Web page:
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Everyone wants to be a student of this university because its good reputation is helpful in landing a job when graduating.

When the adjective(helpful) is possitive, seems like the Adjctive+ Preposition Verbing pattern would flow properly.

Nobody wants to be a student of this university because its bad reputation is difficult in landing a job when graduating.

But when the adjective is negative (difficult) , seems like the Adjective + Preposition Verbing pattern is considered incorrect.

The above two sentences have two similar structures, but why is one correct and one is not and what is the reason behind that?

  • I think it is just a word choice problem, consider "negative" words that function similarly to helpful: detrimental, unhelpful, useless. Also consider what a difficult reputation would be. – katatahito Jul 11 at 6:19
  • @katatahito I think I am grasping the idea. So , likewise, the sentence wouldn't work if I say something like "it's good reputation is easy in landing a job" ? – Huan Ying Jul 11 at 9:45
  • Exactly( except also it's should be its). We do not usually say that reputations can be easy (unless talking about a person and their sexuality). But, you could say "its reputation makes it easy to land a job". Think about how in the first sentence, the main idea is that the reputation is helpful. The "in ..." clause just specifies in what area the reputation is helpful. – katatahito Jul 11 at 23:51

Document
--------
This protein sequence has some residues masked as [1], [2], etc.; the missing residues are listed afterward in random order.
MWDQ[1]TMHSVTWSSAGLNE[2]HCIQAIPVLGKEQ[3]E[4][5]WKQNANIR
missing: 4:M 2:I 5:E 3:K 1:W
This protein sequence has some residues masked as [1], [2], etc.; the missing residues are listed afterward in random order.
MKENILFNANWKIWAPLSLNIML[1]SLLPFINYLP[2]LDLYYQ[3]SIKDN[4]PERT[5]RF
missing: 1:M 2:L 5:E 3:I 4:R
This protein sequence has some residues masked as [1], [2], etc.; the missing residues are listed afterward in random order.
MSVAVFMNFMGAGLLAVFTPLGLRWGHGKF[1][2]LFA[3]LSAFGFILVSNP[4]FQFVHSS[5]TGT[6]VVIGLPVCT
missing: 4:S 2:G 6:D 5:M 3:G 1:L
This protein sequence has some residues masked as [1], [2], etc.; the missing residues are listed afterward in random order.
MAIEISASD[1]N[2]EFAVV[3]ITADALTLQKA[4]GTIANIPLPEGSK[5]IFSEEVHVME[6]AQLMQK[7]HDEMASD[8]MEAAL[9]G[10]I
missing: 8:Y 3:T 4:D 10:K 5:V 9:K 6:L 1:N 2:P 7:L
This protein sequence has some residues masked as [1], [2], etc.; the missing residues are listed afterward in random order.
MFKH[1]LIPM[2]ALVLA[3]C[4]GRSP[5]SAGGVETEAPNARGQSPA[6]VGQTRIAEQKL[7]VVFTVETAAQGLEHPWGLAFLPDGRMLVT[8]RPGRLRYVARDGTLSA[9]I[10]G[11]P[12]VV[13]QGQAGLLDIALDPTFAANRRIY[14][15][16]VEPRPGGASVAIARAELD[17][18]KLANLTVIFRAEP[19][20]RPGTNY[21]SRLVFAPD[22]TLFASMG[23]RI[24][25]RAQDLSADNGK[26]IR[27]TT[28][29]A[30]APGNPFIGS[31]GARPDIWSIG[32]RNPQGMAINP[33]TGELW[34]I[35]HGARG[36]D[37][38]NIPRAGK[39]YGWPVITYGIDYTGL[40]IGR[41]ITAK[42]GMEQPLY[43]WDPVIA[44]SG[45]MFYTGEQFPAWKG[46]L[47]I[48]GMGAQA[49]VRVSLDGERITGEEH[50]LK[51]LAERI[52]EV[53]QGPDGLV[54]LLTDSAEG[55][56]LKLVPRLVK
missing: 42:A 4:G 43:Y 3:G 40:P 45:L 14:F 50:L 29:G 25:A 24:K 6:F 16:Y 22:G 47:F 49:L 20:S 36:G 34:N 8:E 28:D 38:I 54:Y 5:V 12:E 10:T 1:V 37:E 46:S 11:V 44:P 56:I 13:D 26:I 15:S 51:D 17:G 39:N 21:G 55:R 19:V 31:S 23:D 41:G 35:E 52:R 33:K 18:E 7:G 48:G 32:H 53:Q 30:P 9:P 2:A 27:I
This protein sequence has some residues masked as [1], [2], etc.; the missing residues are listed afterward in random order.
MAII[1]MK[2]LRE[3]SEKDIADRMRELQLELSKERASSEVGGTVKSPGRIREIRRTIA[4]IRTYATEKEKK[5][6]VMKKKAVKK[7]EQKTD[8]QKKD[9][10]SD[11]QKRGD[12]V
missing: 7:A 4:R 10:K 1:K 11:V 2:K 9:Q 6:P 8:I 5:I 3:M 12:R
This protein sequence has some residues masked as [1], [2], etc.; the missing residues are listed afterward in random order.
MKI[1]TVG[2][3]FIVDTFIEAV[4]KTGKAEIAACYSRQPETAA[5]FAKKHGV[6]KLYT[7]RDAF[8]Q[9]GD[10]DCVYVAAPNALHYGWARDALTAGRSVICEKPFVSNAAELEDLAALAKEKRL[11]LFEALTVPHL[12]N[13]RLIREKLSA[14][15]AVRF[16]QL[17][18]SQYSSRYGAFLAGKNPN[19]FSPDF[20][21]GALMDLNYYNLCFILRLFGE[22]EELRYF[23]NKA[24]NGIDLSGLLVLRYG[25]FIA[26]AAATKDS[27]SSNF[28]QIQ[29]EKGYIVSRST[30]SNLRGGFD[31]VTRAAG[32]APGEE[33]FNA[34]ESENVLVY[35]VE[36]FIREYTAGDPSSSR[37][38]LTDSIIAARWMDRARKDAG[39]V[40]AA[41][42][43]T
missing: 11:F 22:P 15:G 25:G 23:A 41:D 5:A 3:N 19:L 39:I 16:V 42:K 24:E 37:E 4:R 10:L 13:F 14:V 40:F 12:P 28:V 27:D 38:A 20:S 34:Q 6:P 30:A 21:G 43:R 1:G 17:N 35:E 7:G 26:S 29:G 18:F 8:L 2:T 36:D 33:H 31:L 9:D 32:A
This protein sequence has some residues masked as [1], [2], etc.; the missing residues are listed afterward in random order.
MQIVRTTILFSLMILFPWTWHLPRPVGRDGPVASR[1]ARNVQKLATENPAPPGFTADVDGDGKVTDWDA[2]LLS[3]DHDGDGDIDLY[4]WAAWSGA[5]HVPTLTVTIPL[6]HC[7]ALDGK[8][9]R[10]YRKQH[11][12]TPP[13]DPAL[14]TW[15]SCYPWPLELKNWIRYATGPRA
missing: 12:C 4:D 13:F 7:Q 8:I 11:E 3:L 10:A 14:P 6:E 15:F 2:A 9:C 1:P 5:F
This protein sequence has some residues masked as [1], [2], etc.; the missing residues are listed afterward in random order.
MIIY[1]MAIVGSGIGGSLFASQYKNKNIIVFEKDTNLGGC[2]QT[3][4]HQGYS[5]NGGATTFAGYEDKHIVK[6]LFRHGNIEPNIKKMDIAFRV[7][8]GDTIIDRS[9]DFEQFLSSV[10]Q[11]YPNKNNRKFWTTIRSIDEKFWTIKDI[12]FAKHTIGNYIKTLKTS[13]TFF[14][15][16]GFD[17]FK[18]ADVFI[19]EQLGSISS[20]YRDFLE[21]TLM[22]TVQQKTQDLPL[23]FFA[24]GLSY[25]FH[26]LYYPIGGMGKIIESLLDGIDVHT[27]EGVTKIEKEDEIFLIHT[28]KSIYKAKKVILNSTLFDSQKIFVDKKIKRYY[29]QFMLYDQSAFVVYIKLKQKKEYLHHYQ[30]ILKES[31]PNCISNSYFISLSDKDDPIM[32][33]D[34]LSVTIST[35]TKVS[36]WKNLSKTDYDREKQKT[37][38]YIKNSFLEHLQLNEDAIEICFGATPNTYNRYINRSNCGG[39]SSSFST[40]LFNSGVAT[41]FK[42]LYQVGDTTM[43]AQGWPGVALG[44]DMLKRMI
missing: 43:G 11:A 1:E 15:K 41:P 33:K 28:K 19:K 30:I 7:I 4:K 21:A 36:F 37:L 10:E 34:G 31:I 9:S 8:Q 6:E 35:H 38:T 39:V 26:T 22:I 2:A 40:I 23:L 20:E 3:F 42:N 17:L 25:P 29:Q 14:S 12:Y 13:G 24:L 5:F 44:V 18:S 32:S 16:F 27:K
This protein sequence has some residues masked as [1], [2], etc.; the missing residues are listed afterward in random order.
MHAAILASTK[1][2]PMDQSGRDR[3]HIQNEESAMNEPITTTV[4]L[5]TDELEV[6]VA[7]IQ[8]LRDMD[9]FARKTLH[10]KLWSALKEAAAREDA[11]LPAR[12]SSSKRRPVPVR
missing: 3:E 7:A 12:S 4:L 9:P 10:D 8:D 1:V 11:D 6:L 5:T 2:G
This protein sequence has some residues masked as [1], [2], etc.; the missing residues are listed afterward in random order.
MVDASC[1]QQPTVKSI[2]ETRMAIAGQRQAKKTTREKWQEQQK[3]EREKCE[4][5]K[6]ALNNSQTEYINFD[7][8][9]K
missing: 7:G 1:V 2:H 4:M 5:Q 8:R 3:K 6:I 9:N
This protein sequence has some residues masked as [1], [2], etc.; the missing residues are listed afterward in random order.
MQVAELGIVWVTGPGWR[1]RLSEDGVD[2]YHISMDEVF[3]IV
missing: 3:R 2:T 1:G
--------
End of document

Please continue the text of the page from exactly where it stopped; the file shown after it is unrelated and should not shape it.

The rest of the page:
• @katatahito Got it , thank you so much for the answer ! – Huan Ying Jul 12 at 2:22
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Frame Challenge (?)

I will try to synthesize an answer from the exchange I had in the comments with OP.

Short answer: No, your proposed reason, positive vs. negative adjective, is not the reason why the second sentence does not make sense. The main reason it doesn't make much sense logically.


If one considers negative adjectives that are more apt at describing a "bad reputation", then one can see it is word choice that is the problem and not negative vs. positive:

Nobody wants to be a student of this university because its bad reputation is detrimental for landing a job when graduating.

a bad reputation can be detrimental, a bad reputation is not easily described as difficult.

However, one can:

have a bad reputation of being difficult

but that would imply that the university is known for being difficult (probably in terms of unhelpful administration, bad advisers, complex financial systems) for students to endure.


One check is to make sure that the descriptor mostly makes sense when you remove the modifiers:

... because its good reputation is easy in landing a job (Incorrect)

A university's reputation being easy, used this way, doesn't make much sense. A way to rephrase this and still use easy is:

... because its good reputation makes it easy to land a job

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